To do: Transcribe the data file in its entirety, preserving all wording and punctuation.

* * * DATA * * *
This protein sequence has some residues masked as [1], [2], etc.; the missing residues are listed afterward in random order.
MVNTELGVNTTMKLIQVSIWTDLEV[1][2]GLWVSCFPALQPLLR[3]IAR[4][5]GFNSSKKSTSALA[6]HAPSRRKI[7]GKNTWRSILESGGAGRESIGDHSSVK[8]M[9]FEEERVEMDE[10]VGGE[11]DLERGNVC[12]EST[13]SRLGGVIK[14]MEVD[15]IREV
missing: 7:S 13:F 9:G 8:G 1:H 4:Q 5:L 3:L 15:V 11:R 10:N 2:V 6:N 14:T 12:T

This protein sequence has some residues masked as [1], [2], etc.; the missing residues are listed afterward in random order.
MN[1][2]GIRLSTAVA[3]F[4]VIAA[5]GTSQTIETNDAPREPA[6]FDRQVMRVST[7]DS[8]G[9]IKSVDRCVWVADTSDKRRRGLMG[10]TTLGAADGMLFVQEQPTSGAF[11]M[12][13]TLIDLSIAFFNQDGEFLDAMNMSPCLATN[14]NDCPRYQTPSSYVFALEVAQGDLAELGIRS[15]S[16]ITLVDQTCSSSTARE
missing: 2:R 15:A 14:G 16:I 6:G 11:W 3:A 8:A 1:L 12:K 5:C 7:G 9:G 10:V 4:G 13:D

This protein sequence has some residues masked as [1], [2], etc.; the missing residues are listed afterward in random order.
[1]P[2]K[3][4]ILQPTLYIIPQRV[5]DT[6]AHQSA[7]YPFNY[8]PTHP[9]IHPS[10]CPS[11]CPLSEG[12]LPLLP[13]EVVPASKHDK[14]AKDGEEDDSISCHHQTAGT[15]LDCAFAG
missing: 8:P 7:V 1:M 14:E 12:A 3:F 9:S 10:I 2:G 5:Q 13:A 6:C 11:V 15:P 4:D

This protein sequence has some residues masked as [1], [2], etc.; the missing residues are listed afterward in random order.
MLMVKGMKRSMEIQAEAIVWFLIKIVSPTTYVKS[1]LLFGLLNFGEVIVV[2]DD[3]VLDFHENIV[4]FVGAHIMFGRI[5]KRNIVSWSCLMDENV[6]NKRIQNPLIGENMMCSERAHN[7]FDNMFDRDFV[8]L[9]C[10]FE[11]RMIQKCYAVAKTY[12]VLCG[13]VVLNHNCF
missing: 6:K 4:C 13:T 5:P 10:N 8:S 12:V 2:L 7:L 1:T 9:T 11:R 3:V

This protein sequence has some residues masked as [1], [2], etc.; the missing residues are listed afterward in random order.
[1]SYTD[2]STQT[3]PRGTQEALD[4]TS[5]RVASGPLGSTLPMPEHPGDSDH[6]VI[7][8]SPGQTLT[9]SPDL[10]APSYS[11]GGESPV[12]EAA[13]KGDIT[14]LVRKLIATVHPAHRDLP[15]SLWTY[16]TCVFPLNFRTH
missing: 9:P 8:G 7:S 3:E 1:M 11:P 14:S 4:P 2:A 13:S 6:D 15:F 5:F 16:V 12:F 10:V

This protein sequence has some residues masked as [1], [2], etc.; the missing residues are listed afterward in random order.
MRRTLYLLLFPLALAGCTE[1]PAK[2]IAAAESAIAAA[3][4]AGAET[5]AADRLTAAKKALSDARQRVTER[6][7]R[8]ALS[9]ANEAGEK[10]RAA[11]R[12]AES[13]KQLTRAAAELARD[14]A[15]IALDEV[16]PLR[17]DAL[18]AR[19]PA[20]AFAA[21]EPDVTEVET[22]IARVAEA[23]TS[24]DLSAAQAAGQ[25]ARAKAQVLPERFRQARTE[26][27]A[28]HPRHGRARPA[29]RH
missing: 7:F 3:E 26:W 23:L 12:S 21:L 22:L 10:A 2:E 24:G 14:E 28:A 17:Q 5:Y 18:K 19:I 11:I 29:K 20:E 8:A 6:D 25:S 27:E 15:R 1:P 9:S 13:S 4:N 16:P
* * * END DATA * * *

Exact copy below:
This protein sequence has some residues masked as [1], [2], etc.; the missing residues are listed afterward in random order.
MVNTELGVNTTMKLIQVSIWTDLEV[1][2]GLWVSCFPALQPLLR[3]IAR[4][5]GFNSSKKSTSALA[6]HAPSRRKI[7]GKNTWRSILESGGAGRESIGDHSSVK[8]M[9]FEEERVEMDE[10]VGGE[11]DLERGNVC[12]EST[13]SRLGGVIK[14]MEVD[15]IREV
missing: 7:S 13:F 9:G 8:G 1:H 4:Q 5:L 3:L 15:V 11:R 10:N 2:V 6:N 14:T 12:T

This protein sequence has some residues masked as [1], [2], etc.; the missing residues are listed afterward in random order.
MN[1][2]GIRLSTAVA[3]F[4]VIAA[5]GTSQTIETNDAPREPA[6]FDRQVMRVST[7]DS[8]G[9]IKSVDRCVWVADTSDKRRRGLMG[10]TTLGAADGMLFVQEQPTSGAF[11]M[12][13]TLIDLSIAFFNQDGEFLDAMNMSPCLATN[14]NDCPRYQTPSSYVFALEVAQGDLAELGIRS[15]S[16]ITLVDQTCSSSTARE
missing: 2:R 15:A 14:G 16:I 6:G 11:W 3:A 8:A 1:L 12:K 5:C 7:G 9:G 10:V 4:G 13:D

This protein sequence has some residues masked as [1], [2], etc.; the missing residues are listed afterward in random order.
[1]P[2]K[3][4]ILQPTLYIIPQRV[5]DT[6]AHQSA[7]YPFNY[8]PTHP[9]IHPS[10]CPS[11]CPLSEG[12]LPLLP[13]EVVPASKHDK[14]AKDGEEDDSISCHHQTAGT[15]LDCAFAG
missing: 8:P 7:V 1:M 14:E 12:A 3:F 9:S 10:I 2:G 5:Q 13:A 6:C 11:V 15:P 4:D

This protein sequence has some residues masked as [1], [2], etc.; the missing residues are listed afterward in random order.
MLMVKGMKRSMEIQAEAIVWFLIKIVSPTTYVKS[1]LLFGLLNFGEVIVV[2]DD[3]VLDFHENIV[4]FVGAHIMFGRI[5]KRNIVSWSCLMDENV[6]NKRIQNPLIGENMMCSERAHN[7]FDNMFDRDFV[8]L[9]C[10]FE[11]RMIQKCYAVAKTY[12]VLCG[13]VVLNHNCF
missing: 6:K 4:C 13:T 5:P 10:N 8:S 12:V 2:L 7:L 1:T 9:T 11:R 3:V

This protein sequence has some residues masked as [1], [2], etc.; the missing residues are listed afterward in random order.
[1]SYTD[2]STQT[3]PRGTQEALD[4]TS[5]RVASGPLGSTLPMPEHPGDSDH[6]VI[7][8]SPGQTLT[9]SPDL[10]APSYS[11]GGESPV[12]EAA[13]KGDIT[14]LVRKLIATVHPAHRDLP[15]SLWTY[16]TCVFPLNFRTH
missing: 9:P 8:G 7:S 3:E 1:M 11:P 14:S 4:P 2:A 13:S 6:D 15:F 5:F 16:V 12:F 10:V

This protein sequence has some residues masked as [1], [2], etc.; the missing residues are listed afterward in random order.
MRRTLYLLLFPLALAGCTE[1]PAK[2]IAAAESAIAAA[3][4]AGAET[5]AADRLTAAKKALSDARQRVTER[6][7]R[8]ALS[9]ANEAGEK[10]RAA[11]R[12]AES[13]KQLTRAAAELARD[14]A[15]IALDEV[16]PLR[17]DAL[18]AR[19]PA[20]AFAA[21]EPDVTEVET[22]IARVAEA[23]TS[24]DLSAAQAAGQ[25]ARAKAQVLPERFRQARTE[26][27]A[28]HPRHGRARPA[29]RH
missing: 7:F 3:E 26:W 23:L 12:S 21:L 22:L 10:A 2:E 24:G 14:E 28:A 17:Q 5:Y 18:K 19:I 11:I 29:K 20:E 8:A 6:D 25:S 27:E 15:R 1:P 9:S 13:S 4:N 16:P